The video for “Anaconda” continued to push the boundaries of sexual provocation, but by hip hop’s standards it was virtually mild. The nearly nude dancers who maneuvered their way through endless amounts of twerking in “Anaconda” are no different than the countless other females who grace rap videos of primarily male artists. When a woman—especially an outspoken and unapologetically black one—is seemingly at the helm of her sexuality while possessing (and profiting off of) undeniable amounts of talent, it becomes a problem. While Iggy Azalea has been called out for her blatant cultural appropriation that manifested itself into a career, there was way less controversy when she was grinding backsides with J. Lo in their video for “Booty”; nor has her (subpar) rhyming skills been placed under a microscope the way that Minaj’s has. When Snoop Dogg decided to pick a bone with Azalea earlier this year in their now infamous online feud, he could have brought this glaring discrepancy to the social media forefront. Instead, he opted to mock her appearance then verbally assaulted her. Although his attack was completely unnecessary and one he later apologized for, it (along with Creekmur’s letter) demonstrates the power that men in hip hop have to initiate critical discourse regarding the treatment and disenfranchising of their female counterparts. But few do. Maybe some males are oblivious to the plight of Minaj and others like her. In reality, addressing this dilemma would mean relinquishing some of their power and influence to create a more level playing field. In this industry, those traits are equivalent to dollar signs and not many men are willing to jeopardize their financial complacency in exchange for gender equality. Of course, if you can’t count on dudes to have your back—then who do you count on?


Minaj proudly boasts that she is the only female in Lil Wayne’s Young Money crew. While competition amongst contemporary female rappers is pretty scarce, the aforementioned Iggy Azalea is the biggest detractor of Minaj’s limelight. The two have never collaborated, and rumors of them disliking each other have been swirling ever since Azalea hit it big in the U.S. with her debut album, The New Classic. No one expects Minaj to be her biggest ally, but a sliver of solidarity would seem only natural since women in hip hop are consumed and disregarded at an alarming rate. One of Minaj’s most exciting moments this year was when she teamed up with Beyonce for an explosive remix of “Flawless.” This pairing seemed inevitable and Beyonce even makes an appearance on The Pinkprint. However, Beyonce has built her empire on being a singer and not an MC. Therefore, Minaj’s monopolization of rap remains intact on these songs because her status is never really threatened. The same goes for the Ariana Grande and Jessie J hit “Bang Bang” where Minaj made a cameo. She constantly revels in the sway of her sexuality. By contending her body as her biggest commodity, is Minaj abdicating it entirely for public consumption? Or is this just inexorable on the path of female success paved exclusively by men?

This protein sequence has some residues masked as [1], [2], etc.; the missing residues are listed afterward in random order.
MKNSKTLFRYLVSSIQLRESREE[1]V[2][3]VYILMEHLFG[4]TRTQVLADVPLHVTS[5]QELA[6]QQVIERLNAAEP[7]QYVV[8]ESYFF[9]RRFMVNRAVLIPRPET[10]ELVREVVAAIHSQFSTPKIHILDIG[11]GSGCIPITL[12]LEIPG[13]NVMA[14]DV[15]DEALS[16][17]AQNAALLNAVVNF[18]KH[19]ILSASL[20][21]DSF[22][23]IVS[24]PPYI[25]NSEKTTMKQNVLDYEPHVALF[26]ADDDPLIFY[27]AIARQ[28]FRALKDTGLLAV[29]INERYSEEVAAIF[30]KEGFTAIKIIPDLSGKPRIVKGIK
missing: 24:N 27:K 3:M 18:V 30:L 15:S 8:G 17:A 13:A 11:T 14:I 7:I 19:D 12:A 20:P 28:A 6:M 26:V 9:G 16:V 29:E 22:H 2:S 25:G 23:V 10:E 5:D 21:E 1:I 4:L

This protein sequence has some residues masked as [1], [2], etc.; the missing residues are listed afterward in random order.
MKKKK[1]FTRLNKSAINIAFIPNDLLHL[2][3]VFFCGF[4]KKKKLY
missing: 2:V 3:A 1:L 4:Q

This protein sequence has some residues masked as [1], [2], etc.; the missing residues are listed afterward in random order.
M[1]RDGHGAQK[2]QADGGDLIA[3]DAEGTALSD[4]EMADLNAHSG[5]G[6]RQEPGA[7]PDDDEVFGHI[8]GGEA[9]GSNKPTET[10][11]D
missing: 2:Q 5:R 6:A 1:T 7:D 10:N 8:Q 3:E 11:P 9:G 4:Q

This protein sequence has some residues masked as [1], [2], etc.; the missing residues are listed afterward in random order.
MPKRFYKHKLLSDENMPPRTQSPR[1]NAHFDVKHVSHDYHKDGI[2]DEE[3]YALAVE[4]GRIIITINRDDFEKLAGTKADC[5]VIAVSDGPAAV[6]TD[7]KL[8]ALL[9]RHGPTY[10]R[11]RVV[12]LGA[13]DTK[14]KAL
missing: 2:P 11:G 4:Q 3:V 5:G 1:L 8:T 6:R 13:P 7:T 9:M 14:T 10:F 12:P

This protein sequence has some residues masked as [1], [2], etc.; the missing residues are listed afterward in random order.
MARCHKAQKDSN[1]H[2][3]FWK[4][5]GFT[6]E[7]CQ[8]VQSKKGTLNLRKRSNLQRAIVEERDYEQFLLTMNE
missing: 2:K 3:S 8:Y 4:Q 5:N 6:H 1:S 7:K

Minaj’s decision to temporarily abandon her pop resolve this year in favor of less savory (but raw) lyrics and delivery on songs like “Lookin’ Ass Nigga” and “Only” was a moment hip hop heads heavily anticipated and rejoiced over. She is conscious and impudent about her experimental foray into various genres and has previously stated that women should be unafraid to charter new musical territory. No matter what direction Minaj plans to take her career in next, her sexuality will always be lambasted because it is inextricably linked to who she is and what she sounds like. Perhaps what can be extracted from her continuous ownership of her body is what her entire career—not just a single album cover—emanates: voyeurism and fetishism will continue to plague the existence of black female bodies; our response to those detriments is what can help take away their power.

 – Article by Candace McDuffie for The Untitled Magazine